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"Studies have shown that it will take decades, as many as 40 or 50 years, to achieve gender parity among directors."
The California Legislature made this finding in 2018 to justify taking proactive measures through legislation to seat women on the boards of public companies headquartered in California.
On Monday, the U.S. 9th Circuit Court of Appeals in San Francisco reinstated a lawsuit that argues that those measures illegally discriminate on the basis of sex and must be scrapped.
Under Senate Bill 826, enacted in 2018, public companies with principal executive offices in California had to have a female on their board of directors by the end of 2019.
By the end of 2021, the statute stepped up the requirements to three female directors on boards of six or more, two for boards of five, and at least one on smaller boards.
The California Secretary of State was given the power to fine corporations that did not comply, up to $100,000 for a first offense and $300,000 for subsequent offenses.
Creighton Meland Jr. is a shareholder of OSI Systems Inc., a public company incorporated in Delaware and headquartered in California.
In November 2019, he brought suit against the secretary in U.S. District Court for the Eastern District of California, alleging that SB 826 discriminated on the basis of sex.
According to his complaint, "The law is not only deeply patronizing to women, it is also plainly unconstitutional."
The district court did not reach that issue, finding that Meland had no "standing" to sue because he was not discriminated against and would not suffer any penalty if the corporation was non-compliant. In the district court's view, any penalty would be imposed on OSI and therefore Meland's claim was simply derivative of the company's claim.
Federal courts -- unlike state courts -- are courts of limited jurisdiction, and one of those limitations is the U.S. Constitution's mandate that there must be a live "case or controversy" between the parties.
That means, among other things, that to sue in the federal system, a plaintiff must plausibly allege that he or she has suffered an actual injury. A generalized concern about a law or the conduct of a defendant is not enough to establish standing; the plaintiff has to have skin in the game.
Meland appealed the dismissal to the U.S. Court of Appeals for the 9th Circuit.
Women were heavily represented in the appellate proceedings.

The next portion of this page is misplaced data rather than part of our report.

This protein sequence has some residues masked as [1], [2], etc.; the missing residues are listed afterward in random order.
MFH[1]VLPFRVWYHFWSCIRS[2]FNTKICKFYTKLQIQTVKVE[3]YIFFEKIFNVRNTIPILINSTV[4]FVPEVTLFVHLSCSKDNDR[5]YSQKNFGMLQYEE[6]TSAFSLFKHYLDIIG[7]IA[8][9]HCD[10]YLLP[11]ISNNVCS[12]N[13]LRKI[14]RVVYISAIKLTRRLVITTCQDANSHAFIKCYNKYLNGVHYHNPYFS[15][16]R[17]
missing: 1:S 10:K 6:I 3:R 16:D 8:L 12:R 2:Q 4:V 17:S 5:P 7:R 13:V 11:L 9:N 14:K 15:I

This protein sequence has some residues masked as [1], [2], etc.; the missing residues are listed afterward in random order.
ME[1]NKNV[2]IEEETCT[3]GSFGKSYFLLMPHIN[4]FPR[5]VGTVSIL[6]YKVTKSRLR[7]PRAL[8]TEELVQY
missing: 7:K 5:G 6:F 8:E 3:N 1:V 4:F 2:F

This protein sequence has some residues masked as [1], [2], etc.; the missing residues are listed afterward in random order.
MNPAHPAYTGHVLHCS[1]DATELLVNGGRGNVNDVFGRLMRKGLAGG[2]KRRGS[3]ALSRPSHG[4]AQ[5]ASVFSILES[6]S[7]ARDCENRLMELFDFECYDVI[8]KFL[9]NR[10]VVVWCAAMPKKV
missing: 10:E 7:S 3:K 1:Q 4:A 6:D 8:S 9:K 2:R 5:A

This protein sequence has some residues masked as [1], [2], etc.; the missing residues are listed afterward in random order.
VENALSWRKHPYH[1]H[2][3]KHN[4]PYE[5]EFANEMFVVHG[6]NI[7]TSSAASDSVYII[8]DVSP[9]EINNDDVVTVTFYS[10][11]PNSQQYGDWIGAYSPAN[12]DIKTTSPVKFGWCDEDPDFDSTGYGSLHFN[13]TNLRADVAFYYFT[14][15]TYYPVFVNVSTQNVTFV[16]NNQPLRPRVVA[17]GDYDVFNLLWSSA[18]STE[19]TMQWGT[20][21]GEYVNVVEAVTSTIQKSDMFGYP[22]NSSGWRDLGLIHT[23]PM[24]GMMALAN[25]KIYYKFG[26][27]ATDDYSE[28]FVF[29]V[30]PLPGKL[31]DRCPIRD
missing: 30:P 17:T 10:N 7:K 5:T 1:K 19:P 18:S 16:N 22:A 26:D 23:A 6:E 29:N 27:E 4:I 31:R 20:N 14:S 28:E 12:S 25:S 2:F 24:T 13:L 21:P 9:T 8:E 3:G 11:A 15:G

Anastasia P. Boden of the Pacific Legal Foundation argued on behalf of Meland, and Lara Haddad from the state attorney general's office argued on behalf of the secretary.
Two of the three members of the Court of Appeals panel -- M. Margaret McKeown, appointed in 1997 by President Bill Clinton, and Sandra S. Ikuta, a 2006 appointee of President George W. Bush -- are women.
The third member of the panel -- Daniel A. Bress -- was a 2019 appointee of President Donald Trump.
The secretary argued on appeal that the law was directed at the corporation, not its shareholders. Moreover, she pointed out that Meland could vote for whomever he wanted, and therefore he was not injured. Finally, if the company did not comply (and if the secretary decided to assess a fine), it wouldn't be levied against Meland, but rather OSI.
The panel rejected each of those arguments. While the law was directed at the corporation, it was indirectly aimed at the shareholders because only shareholders can elect directors. As the court put it, "for SB 826 to have any effect at all -- it must ... compel shareholders to act."
While Meland could vote for whomever he wanted, as a rational shareholder he "would understand that a failure to vote for a female would contribute to the risk of putting the corporation in violation of state law and exposing it to sanctions." Therefore, his vote for a woman was, at the very least, "encouraged" by the law.
Lastly, although any fine would be imposed against the company, Meland was an owner of the company and his economic stake in OSI would be diminished by a fine. Moreover, the claim he was asserting -- that he was being forced "to perpetuate sex-based discrimination" -- was an individual claim, not a corporate claim.
Accordingly, Meland had enough skin in the game to establish his standing.
SB 826 requires the secretary to issue annual reports that identify all the companies subject to the law and, of those, the ones in compliance.
The most recent report on the secretary's website is from this March, based on 2020 data. It identifies 647 public companies subject to the requirement that a woman serve on their boards, of which only 311 had reported their compliance in a filing with the secretary, though some may have complied but failed to file the report.
California Partners Project, an advocacy group for gender equity in California, found that before SB 826 took effect there were 183 companies that would become subject to the statute and had no women on their boards. By the end of 2020, that number had fallen to 15.
According to CPP, as of March 1, 2021, there were 418 California companies -- with a combined 563 seats to fill -- that will need to elect women by the end of 2021 to meet the law's stepped-up requirements.
Absent further appellate review by the full 9th Circuit Court of Appeals or the U.S. Supreme Court, the case will return to the lower court to consider the merits of Meland's claim.
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Copyright © 2021 by Bay City News, Inc. Republication, Rebroadcast or any other Reuse without the express written consent of Bay City News, Inc. is prohibited.